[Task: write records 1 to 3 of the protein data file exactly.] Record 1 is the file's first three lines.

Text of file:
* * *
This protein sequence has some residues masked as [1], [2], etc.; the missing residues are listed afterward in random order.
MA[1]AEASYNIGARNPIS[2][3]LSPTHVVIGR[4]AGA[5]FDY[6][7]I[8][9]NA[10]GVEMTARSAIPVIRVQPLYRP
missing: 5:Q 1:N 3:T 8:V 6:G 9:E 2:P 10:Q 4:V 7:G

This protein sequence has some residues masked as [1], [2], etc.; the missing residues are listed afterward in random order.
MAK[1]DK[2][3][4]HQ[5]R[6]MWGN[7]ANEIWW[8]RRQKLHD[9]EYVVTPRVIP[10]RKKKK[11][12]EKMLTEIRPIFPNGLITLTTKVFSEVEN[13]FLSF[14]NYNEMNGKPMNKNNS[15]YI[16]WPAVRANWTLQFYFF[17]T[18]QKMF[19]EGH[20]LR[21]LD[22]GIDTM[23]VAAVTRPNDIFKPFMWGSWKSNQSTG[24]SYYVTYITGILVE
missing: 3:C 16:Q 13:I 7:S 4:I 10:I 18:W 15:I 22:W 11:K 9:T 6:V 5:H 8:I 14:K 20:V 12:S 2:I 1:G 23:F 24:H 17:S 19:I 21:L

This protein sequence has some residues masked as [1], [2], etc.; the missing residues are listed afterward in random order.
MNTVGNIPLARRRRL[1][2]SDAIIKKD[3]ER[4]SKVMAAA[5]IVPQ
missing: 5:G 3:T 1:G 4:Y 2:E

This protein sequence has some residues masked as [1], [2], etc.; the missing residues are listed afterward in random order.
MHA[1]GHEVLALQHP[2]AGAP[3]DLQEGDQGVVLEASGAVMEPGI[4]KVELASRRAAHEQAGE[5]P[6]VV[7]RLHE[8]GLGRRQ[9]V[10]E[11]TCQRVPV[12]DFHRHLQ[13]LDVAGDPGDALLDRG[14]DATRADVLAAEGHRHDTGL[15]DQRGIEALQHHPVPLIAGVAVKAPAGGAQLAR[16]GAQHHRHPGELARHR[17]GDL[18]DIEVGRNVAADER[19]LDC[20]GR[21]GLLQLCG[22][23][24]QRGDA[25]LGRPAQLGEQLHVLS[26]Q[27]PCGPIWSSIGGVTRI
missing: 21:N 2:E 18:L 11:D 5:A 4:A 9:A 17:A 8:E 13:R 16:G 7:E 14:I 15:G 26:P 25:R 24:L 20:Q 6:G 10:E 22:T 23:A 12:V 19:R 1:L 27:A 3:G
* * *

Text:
This protein sequence has some residues masked as [1], [2], etc.; the missing residues are listed afterward in random order.
MA[1]AEASYNIGARNPIS[2][3]LSPTHVVIGR[4]AGA[5]FDY[6][7]I[8][9]NA[10]GVEMTARSAIPVIRVQPLYRP
missing: 5:Q 1:N 3:T 8:V 6:G 9:E 2:P 10:Q 4:V 7:G

This protein sequence has some residues masked as [1], [2], etc.; the missing residues are listed afterward in random order.
MAK[1]DK[2][3][4]HQ[5]R[6]MWGN[7]ANEIWW[8]RRQKLHD[9]EYVVTPRVIP[10]RKKKK[11][12]EKMLTEIRPIFPNGLITLTTKVFSEVEN[13]FLSF[14]NYNEMNGKPMNKNNS[15]YI[16]WPAVRANWTLQFYFF[17]T[18]QKMF[19]EGH[20]LR[21]LD[22]GIDTM[23]VAAVTRPNDIFKPFMWGSWKSNQSTG[24]SYYVTYITGILVE
missing: 3:C 16:Q 13:I 7:S 4:I 10:I 18:W 15:I 22:W 11:K 9:T 6:V 5:H 8:I 14:K 20:V 12:S 2:I 1:G 23:F 24:H 17:S 19:I 21:L

This protein sequence has some residues masked as [1], [2], etc.; the missing residues are listed afterward in random order.
MNTVGNIPLARRRRL[1][2]SDAIIKKD[3]ER[4]SKVMAAA[5]IVPQ
missing: 5:G 3:T 1:G 4:Y 2:E